All of this raises the question as to what the new normal might look like in our financial systems. Has the world changed forever? To what extent can we expect the earlier causal factors driving financial change to reassert themselves?

In thinking about this, I find it useful to categorise these causal factors into three groups. I see these as being conceptually distinct even though they are likely to interact in complex ways in practice.

In the first group are the long-run forces driven by trends in incomes, technology and demographics. Viewed in the abstract, there are a number of reasons to think that financial activity might be able to grow faster than the general economy for sustained periods, and even that this configuration might be some kind of norm.

On the demand side it seems plausible that, as people get richer, more of their income can be spent on financial services, including debt servicing, as proportionately less needs to be spent on necessities. Associated with this, the relative value of scarce assets that are financed by debt might be expected to rise over time. And the combination of increasing wealth and greater longevity in our societies is likely to generate rising demand for services in the wealth management and retirement income sector.

On the supply side, the key point is that finance is an information-intensive industry. Its key outputs depend on the capacity to store, analyse and transmit information securely. We're not actually very good at measuring the real value of financial outputs and hence not good either at measuring productivity in the sector. But it would be surprising if the ongoing advances in information technology were not generating significant growth in finance industry productivity relative to that in less information-intensive sectors. This is a process that can continue as long as the technology itself goes on improving.

So there are some valid reasons to think that both supply and demand for financial services can grow faster than nominal incomes over time, other things being unchanged.

The second set of forces to consider are the one-off factors that made this particular quarter century, in financial terms, unique. One of these I have already alluded to: the financial deregulation that took place around the world mainly in the late 1970s and early 1980s. Fundamentally, we have moved from a situation where credit was price-controlled and quantity-rationed, to one where credit availability is market determined. It is probably fair to say that the credit expansions that followed this shift around the world were larger and more protracted than many had expected. Nonetheless, it was by nature a one-time adjustment, and one that has probably now run its course.

Another factor in the one-off category is the transition to low inflation and the consequent fall in nominal interest rates. In the late 1980s, mortgage interest rates in Australia reached a now unimaginable 17 per cent. Although that peak was partly cyclical, it also partly reflected the inflation premium built into the interest rate structure. As inflation expectations and nominal interest rates came down in the 1990s, there was a corresponding increase in the average household's capacity to borrow.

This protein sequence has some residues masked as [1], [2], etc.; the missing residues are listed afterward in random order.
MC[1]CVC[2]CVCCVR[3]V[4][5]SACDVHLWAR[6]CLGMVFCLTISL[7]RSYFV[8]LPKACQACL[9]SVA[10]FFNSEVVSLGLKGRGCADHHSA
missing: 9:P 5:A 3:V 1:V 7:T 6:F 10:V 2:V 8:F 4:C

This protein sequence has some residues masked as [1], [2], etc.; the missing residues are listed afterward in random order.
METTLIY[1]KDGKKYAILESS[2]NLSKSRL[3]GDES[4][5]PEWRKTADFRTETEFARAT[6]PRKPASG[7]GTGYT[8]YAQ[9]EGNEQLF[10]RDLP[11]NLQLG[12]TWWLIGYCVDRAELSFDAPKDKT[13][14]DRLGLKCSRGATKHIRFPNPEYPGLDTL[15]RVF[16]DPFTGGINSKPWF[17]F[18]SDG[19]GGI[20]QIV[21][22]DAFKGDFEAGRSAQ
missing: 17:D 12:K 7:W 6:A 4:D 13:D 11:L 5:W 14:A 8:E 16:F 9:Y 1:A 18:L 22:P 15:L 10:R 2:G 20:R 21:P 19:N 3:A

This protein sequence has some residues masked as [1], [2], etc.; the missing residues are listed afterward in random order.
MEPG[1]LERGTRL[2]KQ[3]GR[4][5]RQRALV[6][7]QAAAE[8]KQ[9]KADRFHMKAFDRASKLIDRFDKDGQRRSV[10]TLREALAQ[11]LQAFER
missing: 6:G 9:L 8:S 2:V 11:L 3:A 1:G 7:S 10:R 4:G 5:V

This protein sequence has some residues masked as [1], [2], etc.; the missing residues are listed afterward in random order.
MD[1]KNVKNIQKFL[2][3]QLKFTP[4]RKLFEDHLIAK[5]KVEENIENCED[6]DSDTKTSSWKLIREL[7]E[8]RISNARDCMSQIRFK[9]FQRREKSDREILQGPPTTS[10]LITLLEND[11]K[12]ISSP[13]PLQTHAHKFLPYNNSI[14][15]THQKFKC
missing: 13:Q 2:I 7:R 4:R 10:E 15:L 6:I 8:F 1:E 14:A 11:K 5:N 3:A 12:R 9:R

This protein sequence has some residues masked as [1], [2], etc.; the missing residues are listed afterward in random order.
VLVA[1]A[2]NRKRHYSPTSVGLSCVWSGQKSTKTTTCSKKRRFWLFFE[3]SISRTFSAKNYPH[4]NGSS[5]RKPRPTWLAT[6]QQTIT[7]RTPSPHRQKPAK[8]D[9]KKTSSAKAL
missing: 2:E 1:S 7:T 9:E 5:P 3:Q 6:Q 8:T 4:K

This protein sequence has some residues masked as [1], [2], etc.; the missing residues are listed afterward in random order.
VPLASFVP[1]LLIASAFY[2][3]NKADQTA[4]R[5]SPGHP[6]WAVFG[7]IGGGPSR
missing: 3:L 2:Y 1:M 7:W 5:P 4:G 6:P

As a simple illustrative calculation, if we assume a debt service ratio of 30 per cent on a standard 25 year mortgage, a household's borrowing capacity would have gone from around two times annual income in the late 1980s to something like four times income a decade and a half later. Taken in combination with the removal of regulatory constraints on credit supply, this would go a long way towards explaining the quarter-century rise in household debt ratios.[1] The adjustment to this new reality seems to have been spread over a fairly lengthy period of time. But again, with inflation having been low and stable for more than two decades now, it can be seen as essentially a one-off factor that has probably run its course.

My third category of forces are those associated with the cyclical dynamics of credit and asset prices. The financial sector has a well-documented capacity to engage in bouts of overexpansion, driven by self-reinforcing expectations and followed by periods of readjustment and consolidation. Credit cycles of this nature can be unpredictable in duration, ranging from the short and sharp to longer episodes spanning a decade or more. But we can think of these dynamics as being superimposed on the longer-term forces that I've already described.

Even though these forces might be conceptually distinct, they are in practice likely to be highly interconnected. A financial bubble doesn't usually come out of nowhere. Typically it starts as a well-based reaction to some genuinely new event, but then develops a self-fulfilling momentum of its own, often with elements of irresponsibility, dishonesty and outright fraud as part of the mix.